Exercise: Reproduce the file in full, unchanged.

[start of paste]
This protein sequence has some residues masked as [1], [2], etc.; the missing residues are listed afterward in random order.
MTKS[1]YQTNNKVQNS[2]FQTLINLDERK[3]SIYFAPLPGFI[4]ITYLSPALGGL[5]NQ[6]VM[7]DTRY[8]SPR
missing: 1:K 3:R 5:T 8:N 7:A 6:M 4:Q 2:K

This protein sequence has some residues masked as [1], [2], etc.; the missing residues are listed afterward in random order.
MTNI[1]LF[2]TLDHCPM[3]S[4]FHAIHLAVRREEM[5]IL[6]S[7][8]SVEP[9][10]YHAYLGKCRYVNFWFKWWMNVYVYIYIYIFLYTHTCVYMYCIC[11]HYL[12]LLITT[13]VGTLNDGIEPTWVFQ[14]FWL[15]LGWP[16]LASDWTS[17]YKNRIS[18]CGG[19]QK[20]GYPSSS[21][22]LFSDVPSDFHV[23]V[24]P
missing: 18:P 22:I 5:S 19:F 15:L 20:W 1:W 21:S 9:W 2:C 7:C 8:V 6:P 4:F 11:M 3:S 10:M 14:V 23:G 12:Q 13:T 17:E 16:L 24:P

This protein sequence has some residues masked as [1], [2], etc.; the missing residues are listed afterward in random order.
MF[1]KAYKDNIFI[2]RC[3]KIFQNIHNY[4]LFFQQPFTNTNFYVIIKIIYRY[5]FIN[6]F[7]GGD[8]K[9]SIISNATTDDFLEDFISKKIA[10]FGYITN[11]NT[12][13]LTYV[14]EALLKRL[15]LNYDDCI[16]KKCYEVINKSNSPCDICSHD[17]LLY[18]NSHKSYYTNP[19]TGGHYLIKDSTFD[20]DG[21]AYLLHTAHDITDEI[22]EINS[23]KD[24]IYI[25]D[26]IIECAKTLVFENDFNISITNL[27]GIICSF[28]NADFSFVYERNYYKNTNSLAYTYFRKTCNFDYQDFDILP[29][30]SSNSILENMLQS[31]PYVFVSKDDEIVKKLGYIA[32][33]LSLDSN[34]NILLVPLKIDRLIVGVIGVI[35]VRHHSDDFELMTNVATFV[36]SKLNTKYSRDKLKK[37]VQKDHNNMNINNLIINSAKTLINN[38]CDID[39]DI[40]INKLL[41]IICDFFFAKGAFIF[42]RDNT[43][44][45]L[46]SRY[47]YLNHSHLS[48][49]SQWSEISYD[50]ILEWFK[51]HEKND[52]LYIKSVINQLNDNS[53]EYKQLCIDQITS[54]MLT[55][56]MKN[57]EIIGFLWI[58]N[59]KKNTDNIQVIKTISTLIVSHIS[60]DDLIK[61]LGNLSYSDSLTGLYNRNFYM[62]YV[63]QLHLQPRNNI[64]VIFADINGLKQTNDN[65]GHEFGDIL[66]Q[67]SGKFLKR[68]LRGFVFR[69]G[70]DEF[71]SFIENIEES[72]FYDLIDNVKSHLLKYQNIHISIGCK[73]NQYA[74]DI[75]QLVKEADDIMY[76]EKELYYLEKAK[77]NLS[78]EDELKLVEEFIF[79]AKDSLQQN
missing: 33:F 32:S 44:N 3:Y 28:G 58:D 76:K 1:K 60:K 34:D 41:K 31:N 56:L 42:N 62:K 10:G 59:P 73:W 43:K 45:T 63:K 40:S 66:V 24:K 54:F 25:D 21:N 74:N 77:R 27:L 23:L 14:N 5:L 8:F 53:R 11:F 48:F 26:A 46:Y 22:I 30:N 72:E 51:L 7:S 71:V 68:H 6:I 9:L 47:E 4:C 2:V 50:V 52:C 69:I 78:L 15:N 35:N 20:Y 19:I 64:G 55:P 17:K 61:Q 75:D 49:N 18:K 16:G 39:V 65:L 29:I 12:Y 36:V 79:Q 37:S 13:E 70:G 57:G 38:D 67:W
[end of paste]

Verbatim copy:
This protein sequence has some residues masked as [1], [2], etc.; the missing residues are listed afterward in random order.
MTKS[1]YQTNNKVQNS[2]FQTLINLDERK[3]SIYFAPLPGFI[4]ITYLSPALGGL[5]NQ[6]VM[7]DTRY[8]SPR
missing: 1:K 3:R 5:T 8:N 7:A 6:M 4:Q 2:K

This protein sequence has some residues masked as [1], [2], etc.; the missing residues are listed afterward in random order.
MTNI[1]LF[2]TLDHCPM[3]S[4]FHAIHLAVRREEM[5]IL[6]S[7][8]SVEP[9][10]YHAYLGKCRYVNFWFKWWMNVYVYIYIYIFLYTHTCVYMYCIC[11]HYL[12]LLITT[13]VGTLNDGIEPTWVFQ[14]FWL[15]LGWP[16]LASDWTS[17]YKNRIS[18]CGG[19]QK[20]GYPSSS[21][22]LFSDVPSDFHV[23]V[24]P
missing: 18:P 22:I 5:S 19:F 15:L 20:W 1:W 21:S 9:W 2:C 7:C 8:V 6:P 4:F 11:M 3:S 10:M 14:V 23:G 12:Q 13:T 17:E 16:L 24:P

This protein sequence has some residues masked as [1], [2], etc.; the missing residues are listed afterward in random order.
MF[1]KAYKDNIFI[2]RC[3]KIFQNIHNY[4]LFFQQPFTNTNFYVIIKIIYRY[5]FIN[6]F[7]GGD[8]K[9]SIISNATTDDFLEDFISKKIA[10]FGYITN[11]NT[12][13]LTYV[14]EALLKRL[15]LNYDDCI[16]KKCYEVINKSNSPCDICSHD[17]LLY[18]NSHKSYYTNP[19]TGGHYLIKDSTFD[20]DG[21]AYLLHTAHDITDEI[22]EINS[23]KD[24]IYI[25]D[26]IIECAKTLVFENDFNISITNL[27]GIICSF[28]NADFSFVYERNYYKNTNSLAYTYFRKTCNFDYQDFDILP[29][30]SSNSILENMLQS[31]PYVFVSKDDEIVKKLGYIA[32][33]LSLDSN[34]NILLVPLKIDRLIVGVIGVI[35]VRHHSDDFELMTNVATFV[36]SKLNTKYSRDKLKK[37]VQKDHNNMNINNLIINSAKTLINN[38]CDID[39]DI[40]INKLL[41]IICDFFFAKGAFIF[42]RDNT[43][44][45]L[46]SRY[47]YLNHSHLS[48][49]SQWSEISYD[50]ILEWFK[51]HEKND[52]LYIKSVINQLNDNS[53]EYKQLCIDQITS[54]MLT[55][56]MKN[57]EIIGFLWI[58]N[59]KKNTDNIQVIKTISTLIVSHIS[60]DDLIK[61]LGNLSYSDSLTGLYNRNFYM[62]YV[63]QLHLQPRNNI[64]VIFADINGLKQTNDN[65]GHEFGDIL[66]Q[67]SGKFLKR[68]LRGFVFR[69]G[70]DEF[71]SFIENIEES[72]FYDLIDNVKSHLLKYQNIHISIGCK[73]NQYA[74]DI[75]QLVKEADDIMY[76]EKELYYLEKAK[77]NLS[78]EDELKLVEEFIF[79]AKDSLQQN
missing: 33:F 32:S 44:N 3:Y 28:G 58:D 76:K 1:K 60:K 34:D 41:K 31:N 56:L 42:N 62:K 10:G 59:P 73:W 43:K 45:T 63:K 40:S 66:V 24:K 54:F 25:D 21:N 74:N 77:R 27:L 23:L 14:N 5:L 8:F 53:R 11:F 48:F 26:A 46:Y 22:I 30:N 72:E 51:L 7:S 71:V 68:H 6:I 9:L 47:E 4:C 2:V 50:V 52:C 69:I 78:L 15:N 35:N 20:Y 19:I 64:G 55:P 17:K 61:Q 75:D 49:N 18:K 16:G 39:V 65:L 29:I 12:Y 36:V 79:Q 37:S 13:E 70:G 57:G 38:D 67:W